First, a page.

Two people taking a trip down a river, is rarely thought of as anything more than just an adventure. Mark Twain, however, uses his novel, The Adventures of Huckleberry Finn, to explore and makes fun of many problems facing American society. Huck, the main character, is considered a boy who is under pressure to conform to the aspects of society. Jim, who comes along with Huck, is a runaway slave seeking freedom from the world that has been denied it to him for so long. Throughout the entire novel Twain uses satire to show problems with society.
Early in the novel, Huck scampers away with his good friend Tom and his other buddies. The boys form a gang and then decide one of their tasks in the gang will be to kidnap people and, hold them for ransom. The problem with their plan to kidnap people and hold them for ransom is their misunderstanding of the word “ransom“. Tom has a relative idea what the word means, "But per'aps if we keep them till they're ransomed, it means that we keep them till they're dead."(12) All of the boys go along with Tom‘s meaning because he is the leader. In this part of the novel, Twain uses satire to show that even though something may be truly wrong, if society adopts it to be true, then it is known to be true. Throughout the book Twain‘s issue is with slavery, in this instance of satire.
During the time period in which The Adventures of Huckleberry Finn was written, religion was as much an integral part of civilization, as was an education. Religion is one of the key victims of Twain's satire throughout the novel. This satire is no more apparent then when Huck's guardian, the Widow Douglas, preaches to him about Moses. Huck didn't think very much of her lecture; "Here she was a-bothering about Moses, which was no kin to her, and no use to anybody, being gone, you see..."(3) Twain uses Huck to exhibit his objection to the blind faith that "civilized" society places towards religion.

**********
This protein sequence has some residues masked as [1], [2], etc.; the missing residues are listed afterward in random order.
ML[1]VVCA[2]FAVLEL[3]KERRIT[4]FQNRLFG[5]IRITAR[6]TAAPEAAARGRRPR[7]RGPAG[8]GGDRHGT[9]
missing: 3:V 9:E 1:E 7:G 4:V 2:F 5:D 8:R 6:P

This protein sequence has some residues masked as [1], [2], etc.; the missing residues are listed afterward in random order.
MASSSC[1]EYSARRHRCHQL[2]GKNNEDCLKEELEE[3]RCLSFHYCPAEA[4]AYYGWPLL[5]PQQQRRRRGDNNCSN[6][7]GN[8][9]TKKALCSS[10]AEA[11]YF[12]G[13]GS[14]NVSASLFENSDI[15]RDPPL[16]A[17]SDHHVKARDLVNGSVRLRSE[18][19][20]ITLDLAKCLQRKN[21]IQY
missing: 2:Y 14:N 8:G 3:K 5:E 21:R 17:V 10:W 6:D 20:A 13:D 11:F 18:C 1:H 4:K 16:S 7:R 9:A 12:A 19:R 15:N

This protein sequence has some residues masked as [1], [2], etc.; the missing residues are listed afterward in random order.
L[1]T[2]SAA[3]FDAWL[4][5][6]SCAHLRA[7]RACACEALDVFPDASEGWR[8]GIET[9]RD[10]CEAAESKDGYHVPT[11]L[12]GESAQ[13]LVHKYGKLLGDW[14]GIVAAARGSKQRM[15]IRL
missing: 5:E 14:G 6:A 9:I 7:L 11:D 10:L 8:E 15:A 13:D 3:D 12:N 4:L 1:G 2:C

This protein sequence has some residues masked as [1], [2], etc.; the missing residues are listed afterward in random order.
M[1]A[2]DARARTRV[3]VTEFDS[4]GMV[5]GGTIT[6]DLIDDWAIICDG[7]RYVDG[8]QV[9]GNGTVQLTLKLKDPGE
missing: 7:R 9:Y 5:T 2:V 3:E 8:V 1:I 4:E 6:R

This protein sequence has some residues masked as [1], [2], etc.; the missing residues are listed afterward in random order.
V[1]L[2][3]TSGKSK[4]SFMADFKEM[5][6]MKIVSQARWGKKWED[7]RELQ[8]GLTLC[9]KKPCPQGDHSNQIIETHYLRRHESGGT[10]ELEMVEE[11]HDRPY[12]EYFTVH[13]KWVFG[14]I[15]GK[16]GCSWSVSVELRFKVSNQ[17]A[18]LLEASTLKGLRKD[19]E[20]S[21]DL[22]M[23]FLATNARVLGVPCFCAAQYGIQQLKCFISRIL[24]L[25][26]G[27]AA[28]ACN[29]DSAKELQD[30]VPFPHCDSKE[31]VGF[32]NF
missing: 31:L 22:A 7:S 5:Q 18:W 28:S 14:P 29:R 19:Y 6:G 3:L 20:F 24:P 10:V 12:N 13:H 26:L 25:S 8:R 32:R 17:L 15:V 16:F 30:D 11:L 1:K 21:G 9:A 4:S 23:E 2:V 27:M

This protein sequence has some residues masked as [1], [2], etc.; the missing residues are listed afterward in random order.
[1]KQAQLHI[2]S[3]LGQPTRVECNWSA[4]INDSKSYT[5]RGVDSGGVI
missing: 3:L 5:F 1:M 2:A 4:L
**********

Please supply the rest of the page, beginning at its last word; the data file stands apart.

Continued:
During Huck and Jim's journey, they encounter two men who refer to themselves as the Duke and the King. Theses characters make their living swindling people out of their money. When they are eventually caught, they pay for their sins by being tarred and feathered. Huck expresses his thoughts on the subject by saying, "It was a dreadful thing to see. Human beings can be awful cruel to one another."(294) Through this event, Twain shows that crooks and criminals aren't the only ones that can be cruel. The crowd which considers themselves to be civilized and opposing any such imprudent and cruel acts, actually commits one themselves. Twain illustrates how a society that views themselves as civilized can display such irresponsible conduct.
Twain uses a boy and a runaway slave in, The Adventures of Huckleberry Finn, to not only tell a story, but to express what he thinks are the problems of civilized society. Satire is the key tool in which he uses to demonstrate these problems. Through Twain's use of satire, we can not only poke fun at American society, but we can learn from its mistakes. Twain turned an ordinary adventure down a river into an exploration of the problems society, especially civilized society, faces. Because of the brilliant way in which Twain intertwines satire into his novel, the lessons in The Adventures of Huckleberry Finn, will be remembered forever.